May 6, 2024

Illinois Senate Passes Small Business Financing Transparency Act

Illinois Senate Bill 2234, the Small Business Financing Transparency Act, has passed the state Senate and will move to the state House of Representatives for its consideration. If it becomes law, the SBFTA will impose some of the nation's strictest requirements for providers of commercial financing transactions.

The SBFTA would apply to commercial-purpose closed-end loans, commercial-purpose open-end loans, sales-based financing, factoring transactions, and other commercial financing transactions. The bill would allow a provider to make five commercial financing transactions per 12-month period without providing disclosures. The bill would exempt any transaction with an amount financed greater than $500,000.

The SBFTA would require providers to register with the Department of Financial and Professional Regulation and give the DFPR's Division of Financial Institutions the authority to administer the SBFTA. Providers would need to renew their registrations every calendar year. Information required in the registration application would include officers' criminal histories, samples of disclosure forms that the provider will use, and (for a renewal) information on the provider's offers in Illinois over the previous calendar year. The SBFTA would also require a provider to submit extensive information concerning each transaction to a statewide database administered by the DFPR, including information that is not available until the end of a transaction, such as the actual (retrospective) annual percentage rate for a sales-based financing transaction.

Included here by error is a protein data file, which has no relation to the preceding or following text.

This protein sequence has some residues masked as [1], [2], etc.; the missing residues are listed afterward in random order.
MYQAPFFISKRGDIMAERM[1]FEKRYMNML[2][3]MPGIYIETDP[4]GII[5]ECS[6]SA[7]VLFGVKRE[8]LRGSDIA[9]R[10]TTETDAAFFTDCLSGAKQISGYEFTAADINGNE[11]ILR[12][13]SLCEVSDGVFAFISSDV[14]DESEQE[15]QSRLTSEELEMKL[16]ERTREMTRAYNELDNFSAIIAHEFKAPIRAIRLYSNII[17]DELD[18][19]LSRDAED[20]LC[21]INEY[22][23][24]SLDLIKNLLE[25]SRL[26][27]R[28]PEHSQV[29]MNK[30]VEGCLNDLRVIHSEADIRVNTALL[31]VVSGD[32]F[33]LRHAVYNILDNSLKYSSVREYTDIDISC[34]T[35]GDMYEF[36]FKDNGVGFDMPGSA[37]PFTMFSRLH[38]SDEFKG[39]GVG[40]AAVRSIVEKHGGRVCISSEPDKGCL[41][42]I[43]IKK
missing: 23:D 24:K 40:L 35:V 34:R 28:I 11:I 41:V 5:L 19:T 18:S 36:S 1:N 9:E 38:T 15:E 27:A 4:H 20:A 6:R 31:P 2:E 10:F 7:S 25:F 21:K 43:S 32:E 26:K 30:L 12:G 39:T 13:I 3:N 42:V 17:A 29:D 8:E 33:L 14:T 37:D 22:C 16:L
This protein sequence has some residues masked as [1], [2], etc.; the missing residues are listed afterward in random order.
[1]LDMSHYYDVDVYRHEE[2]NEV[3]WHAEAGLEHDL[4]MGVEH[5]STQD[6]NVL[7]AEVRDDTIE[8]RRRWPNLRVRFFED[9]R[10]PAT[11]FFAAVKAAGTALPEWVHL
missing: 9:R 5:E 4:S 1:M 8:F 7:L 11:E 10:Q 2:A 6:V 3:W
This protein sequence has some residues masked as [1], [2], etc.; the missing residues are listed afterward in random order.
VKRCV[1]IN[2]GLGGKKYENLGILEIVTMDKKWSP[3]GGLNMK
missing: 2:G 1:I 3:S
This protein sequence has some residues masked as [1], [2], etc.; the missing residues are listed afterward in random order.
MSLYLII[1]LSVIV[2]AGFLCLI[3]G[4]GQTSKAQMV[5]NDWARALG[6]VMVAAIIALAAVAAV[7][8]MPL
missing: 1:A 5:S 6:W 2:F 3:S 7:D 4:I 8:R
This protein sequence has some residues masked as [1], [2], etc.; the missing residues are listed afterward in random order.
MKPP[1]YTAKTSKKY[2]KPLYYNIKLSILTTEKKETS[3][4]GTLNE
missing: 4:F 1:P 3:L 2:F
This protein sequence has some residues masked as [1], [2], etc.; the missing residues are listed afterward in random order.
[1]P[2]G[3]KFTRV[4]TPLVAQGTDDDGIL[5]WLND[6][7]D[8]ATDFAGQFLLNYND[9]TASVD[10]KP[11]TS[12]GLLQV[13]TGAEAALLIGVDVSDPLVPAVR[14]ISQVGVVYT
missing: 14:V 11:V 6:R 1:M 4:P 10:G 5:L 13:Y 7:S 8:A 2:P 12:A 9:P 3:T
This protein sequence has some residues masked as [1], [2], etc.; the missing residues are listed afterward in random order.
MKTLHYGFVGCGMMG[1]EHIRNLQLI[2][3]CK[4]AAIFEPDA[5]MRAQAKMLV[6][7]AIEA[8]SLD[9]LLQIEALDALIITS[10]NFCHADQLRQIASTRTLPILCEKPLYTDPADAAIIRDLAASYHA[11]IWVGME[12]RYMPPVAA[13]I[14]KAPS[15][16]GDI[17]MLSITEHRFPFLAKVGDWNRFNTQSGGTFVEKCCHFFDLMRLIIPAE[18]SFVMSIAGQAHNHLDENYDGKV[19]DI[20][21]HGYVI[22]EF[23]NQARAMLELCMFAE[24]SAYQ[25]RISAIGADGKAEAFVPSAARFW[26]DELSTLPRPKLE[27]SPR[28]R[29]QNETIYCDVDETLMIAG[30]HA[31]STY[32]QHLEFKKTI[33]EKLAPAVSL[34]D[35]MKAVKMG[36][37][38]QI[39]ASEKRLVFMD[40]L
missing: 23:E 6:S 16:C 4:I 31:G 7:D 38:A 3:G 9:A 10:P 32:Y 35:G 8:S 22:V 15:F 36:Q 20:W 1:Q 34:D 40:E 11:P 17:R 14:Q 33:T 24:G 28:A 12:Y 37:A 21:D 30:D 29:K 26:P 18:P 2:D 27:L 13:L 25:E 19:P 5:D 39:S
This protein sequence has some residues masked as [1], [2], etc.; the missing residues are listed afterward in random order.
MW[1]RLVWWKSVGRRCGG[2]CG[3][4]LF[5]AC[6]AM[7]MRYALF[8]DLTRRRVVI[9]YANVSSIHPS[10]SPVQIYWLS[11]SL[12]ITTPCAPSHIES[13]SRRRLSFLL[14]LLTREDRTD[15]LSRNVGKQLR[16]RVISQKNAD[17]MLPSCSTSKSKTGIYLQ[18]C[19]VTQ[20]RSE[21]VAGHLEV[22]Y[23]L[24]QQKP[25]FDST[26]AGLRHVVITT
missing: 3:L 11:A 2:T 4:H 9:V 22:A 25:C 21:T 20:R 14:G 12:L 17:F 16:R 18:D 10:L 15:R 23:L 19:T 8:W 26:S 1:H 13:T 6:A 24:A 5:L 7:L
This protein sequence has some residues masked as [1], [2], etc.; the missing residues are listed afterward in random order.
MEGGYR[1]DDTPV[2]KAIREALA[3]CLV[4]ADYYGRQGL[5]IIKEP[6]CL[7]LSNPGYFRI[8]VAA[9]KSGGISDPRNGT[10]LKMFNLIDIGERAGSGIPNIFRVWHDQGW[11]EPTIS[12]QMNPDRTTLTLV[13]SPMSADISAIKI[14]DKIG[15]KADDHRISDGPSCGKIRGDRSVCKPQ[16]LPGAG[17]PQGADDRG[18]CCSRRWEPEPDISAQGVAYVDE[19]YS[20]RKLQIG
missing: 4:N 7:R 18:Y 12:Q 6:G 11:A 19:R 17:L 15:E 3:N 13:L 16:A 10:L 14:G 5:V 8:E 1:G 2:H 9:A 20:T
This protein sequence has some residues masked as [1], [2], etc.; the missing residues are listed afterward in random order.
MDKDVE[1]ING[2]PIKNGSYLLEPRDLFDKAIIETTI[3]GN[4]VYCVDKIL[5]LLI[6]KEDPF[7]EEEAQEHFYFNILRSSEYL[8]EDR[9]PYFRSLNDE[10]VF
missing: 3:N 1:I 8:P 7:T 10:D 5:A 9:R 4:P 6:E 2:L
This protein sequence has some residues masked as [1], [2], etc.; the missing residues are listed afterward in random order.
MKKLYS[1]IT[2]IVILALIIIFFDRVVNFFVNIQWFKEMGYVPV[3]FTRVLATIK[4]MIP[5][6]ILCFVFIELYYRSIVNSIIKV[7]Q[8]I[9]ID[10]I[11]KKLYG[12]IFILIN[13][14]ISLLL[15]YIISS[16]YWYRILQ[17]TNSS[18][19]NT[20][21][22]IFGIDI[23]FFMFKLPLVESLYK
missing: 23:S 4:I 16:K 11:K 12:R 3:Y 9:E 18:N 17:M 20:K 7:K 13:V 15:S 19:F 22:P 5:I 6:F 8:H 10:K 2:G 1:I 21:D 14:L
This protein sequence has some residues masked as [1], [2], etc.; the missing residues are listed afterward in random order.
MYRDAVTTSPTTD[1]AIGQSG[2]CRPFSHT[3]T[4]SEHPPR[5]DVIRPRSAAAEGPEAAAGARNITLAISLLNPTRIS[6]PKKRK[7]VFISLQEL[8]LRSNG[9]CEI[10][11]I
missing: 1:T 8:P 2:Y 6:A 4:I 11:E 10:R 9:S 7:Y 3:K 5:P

Like other bills that require an APR disclosure, the SBFTA would provide two methods of estimating the APR for sales-based financing. The historical method would require a provider to estimate the APR based on a recipient's recent sales volume. The underwriting method would leave the calculation method to the provider's discretion but require annual reporting of the average difference between the estimated and actual (retrospective) APR, allowing the DFI to require the provider to use the historical method if the difference is too large. Closed-end loans, open-end loans, factoring transactions, and other commercial financing transactions would each have separate disclosure requirements different from the requirements for sales-based financing, although the requirements for other transactions would apply only if the DFI chose to adopt rules governing disclosures for other transactions. The SBFTA would require a "double dipping" disclosure where the amount financed in a renewal transaction included unpaid finance charges from the previous transaction.

The SBFTA would provide for a maximum penalty of $10,000 per violation, not to exceed $50,000 for all violations resulting from one transaction. The DFPR could also order restitution or refunds and could revoke, suspend, or deny a registration. Additionally, any violation of the SBFTA would be an unlawful practice under the Illinois Consumer Fraud and Deceptive Business Practices Act.

The SBFTA's disclosure and registration requirements would take effect on January 1, 2025, unless the DFPR established a later date.